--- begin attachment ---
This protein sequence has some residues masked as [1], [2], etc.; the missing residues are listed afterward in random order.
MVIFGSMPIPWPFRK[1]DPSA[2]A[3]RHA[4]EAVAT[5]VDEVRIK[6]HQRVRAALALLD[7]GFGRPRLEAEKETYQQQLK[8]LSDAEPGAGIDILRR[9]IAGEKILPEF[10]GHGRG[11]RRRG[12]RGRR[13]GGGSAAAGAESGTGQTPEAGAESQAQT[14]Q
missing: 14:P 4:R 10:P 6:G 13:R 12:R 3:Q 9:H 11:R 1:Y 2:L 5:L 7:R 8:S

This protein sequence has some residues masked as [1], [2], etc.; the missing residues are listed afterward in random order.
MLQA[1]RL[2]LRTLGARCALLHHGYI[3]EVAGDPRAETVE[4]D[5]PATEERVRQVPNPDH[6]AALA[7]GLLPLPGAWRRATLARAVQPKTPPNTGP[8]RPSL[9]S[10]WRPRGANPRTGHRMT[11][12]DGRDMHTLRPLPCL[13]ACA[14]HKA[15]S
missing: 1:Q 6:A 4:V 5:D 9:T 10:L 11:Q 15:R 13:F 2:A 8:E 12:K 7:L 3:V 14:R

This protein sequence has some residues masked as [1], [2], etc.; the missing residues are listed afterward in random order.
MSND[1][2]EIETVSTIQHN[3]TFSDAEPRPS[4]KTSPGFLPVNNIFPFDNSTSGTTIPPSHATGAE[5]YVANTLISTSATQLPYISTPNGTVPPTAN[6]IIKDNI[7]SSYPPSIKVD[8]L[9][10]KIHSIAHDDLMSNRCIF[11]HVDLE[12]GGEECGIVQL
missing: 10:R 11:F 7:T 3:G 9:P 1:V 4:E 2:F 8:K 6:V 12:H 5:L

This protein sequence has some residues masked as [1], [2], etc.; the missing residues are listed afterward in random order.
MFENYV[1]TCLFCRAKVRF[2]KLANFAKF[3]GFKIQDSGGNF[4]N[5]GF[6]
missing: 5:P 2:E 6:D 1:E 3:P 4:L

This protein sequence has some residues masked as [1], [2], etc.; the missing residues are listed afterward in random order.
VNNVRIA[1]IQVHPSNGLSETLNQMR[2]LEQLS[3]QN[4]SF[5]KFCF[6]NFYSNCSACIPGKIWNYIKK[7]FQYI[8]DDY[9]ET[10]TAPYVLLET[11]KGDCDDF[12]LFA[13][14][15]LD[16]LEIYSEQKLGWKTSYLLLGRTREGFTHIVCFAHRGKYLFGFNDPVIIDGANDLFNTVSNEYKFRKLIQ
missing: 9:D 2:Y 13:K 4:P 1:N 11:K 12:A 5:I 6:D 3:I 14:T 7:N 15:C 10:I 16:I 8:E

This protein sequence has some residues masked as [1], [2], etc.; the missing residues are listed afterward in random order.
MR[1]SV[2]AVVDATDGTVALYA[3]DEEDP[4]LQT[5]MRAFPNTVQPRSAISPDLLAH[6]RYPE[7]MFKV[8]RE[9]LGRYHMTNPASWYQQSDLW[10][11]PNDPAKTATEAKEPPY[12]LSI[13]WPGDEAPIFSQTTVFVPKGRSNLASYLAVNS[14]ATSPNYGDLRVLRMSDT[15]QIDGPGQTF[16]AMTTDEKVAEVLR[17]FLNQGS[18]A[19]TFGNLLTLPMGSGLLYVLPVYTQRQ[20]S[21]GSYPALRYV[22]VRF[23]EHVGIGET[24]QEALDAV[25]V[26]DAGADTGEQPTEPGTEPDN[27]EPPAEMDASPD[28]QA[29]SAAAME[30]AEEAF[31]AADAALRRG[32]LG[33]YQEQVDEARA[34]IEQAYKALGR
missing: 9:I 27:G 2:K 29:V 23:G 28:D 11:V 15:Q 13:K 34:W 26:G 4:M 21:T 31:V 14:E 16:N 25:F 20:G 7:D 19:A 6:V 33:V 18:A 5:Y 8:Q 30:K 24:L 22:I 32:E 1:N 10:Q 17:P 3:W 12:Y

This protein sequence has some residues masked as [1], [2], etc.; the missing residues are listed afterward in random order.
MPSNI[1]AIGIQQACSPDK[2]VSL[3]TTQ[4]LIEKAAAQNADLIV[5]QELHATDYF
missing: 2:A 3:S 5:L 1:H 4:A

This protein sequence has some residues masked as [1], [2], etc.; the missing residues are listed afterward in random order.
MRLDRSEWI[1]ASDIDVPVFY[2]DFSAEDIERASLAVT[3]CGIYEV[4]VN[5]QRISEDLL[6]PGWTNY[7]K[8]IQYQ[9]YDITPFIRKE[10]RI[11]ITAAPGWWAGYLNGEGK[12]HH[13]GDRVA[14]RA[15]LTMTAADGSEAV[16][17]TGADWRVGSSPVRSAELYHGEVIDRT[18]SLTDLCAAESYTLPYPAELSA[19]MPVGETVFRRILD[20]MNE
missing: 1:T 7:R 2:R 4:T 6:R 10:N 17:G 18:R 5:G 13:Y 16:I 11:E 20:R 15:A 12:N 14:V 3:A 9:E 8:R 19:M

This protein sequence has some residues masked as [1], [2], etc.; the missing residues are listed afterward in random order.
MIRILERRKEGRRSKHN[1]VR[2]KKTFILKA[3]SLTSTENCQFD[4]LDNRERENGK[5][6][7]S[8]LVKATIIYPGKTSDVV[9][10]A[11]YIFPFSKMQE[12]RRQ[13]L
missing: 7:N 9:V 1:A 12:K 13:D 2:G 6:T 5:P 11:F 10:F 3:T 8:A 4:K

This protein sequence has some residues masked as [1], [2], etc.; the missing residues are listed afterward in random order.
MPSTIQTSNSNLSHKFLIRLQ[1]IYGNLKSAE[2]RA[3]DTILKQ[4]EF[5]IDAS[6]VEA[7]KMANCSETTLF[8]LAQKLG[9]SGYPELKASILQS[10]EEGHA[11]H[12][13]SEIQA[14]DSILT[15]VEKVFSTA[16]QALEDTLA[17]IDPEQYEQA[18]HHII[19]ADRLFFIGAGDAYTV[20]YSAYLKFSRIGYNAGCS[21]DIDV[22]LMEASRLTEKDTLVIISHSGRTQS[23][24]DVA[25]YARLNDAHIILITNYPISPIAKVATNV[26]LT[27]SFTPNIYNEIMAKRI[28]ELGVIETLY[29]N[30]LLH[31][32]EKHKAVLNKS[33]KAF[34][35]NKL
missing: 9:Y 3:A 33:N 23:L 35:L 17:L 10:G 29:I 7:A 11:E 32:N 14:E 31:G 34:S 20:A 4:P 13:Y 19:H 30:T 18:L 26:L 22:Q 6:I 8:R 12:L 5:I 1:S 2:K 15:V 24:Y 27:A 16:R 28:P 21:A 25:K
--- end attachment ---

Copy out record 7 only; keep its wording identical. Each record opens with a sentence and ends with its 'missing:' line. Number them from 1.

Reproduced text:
This protein sequence has some residues masked as [1], [2], etc.; the missing residues are listed afterward in random order.
MPSNI[1]AIGIQQACSPDK[2]VSL[3]TTQ[4]LIEKAAAQNADLIV[5]QELHATDYF
missing: 2:A 3:S 5:L 1:H 4:A